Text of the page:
One of the unqiue features found on Champion Series motherboards is the OC socket. This special CPU socket allows the motherboard to control the voltage sent to the Uncore giving overclockers the ability to tweak memory performance independent of CPU frequency.
A simple switch allows the user to enable or disable the OC Socket features both on a hardware level and from the UEFI where the voltage changes can be made.
When attempting to run more than two video cards you may encounter stability issues due to the cards pulling power from the PCI Express slots themselves. To counter this you simply need to give the motherboard some more power and the Molex connection seen in this photo is how you do it. You may run into clearance issues with this Molex given the proximity to bottom mounted PSUs.
We have come to expect more goodies from our high-end motherboards. The extras help to justify the additional cost and sometimes help pad the parts bin for when you need replacement cables and video card bridges. Gigabyte has included everything you see below which includes six SATA6 cables (with locks), manuals, I/O shield, driver disk and Crossfire bridge and four SLI bridges for 2-way, 3-way(1) and 3-way(2) and 4-way card configurations.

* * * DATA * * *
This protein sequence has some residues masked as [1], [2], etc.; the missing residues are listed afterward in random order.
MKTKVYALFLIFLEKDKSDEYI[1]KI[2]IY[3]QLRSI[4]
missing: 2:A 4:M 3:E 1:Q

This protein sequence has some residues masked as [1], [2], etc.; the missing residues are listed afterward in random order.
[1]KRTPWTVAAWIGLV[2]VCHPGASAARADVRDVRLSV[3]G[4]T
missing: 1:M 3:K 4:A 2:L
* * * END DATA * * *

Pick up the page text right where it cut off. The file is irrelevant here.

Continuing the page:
Unlike on other Gigabyte G1 motherboards we didn't get a WiFi card or USB breakout panel. This is a little disappointing but makes sense considering that just about every modern chassis has front mounted USB 3.0 ports. The missing WiFi card is a bit of a mystery given the onboard M.2 dedicated to WiFi and the antennae mounts on the I/O panel.
An interesting thing to note is the power lead found on the I/O shield. This connects to a header on the motherboard near the OP-AMP module.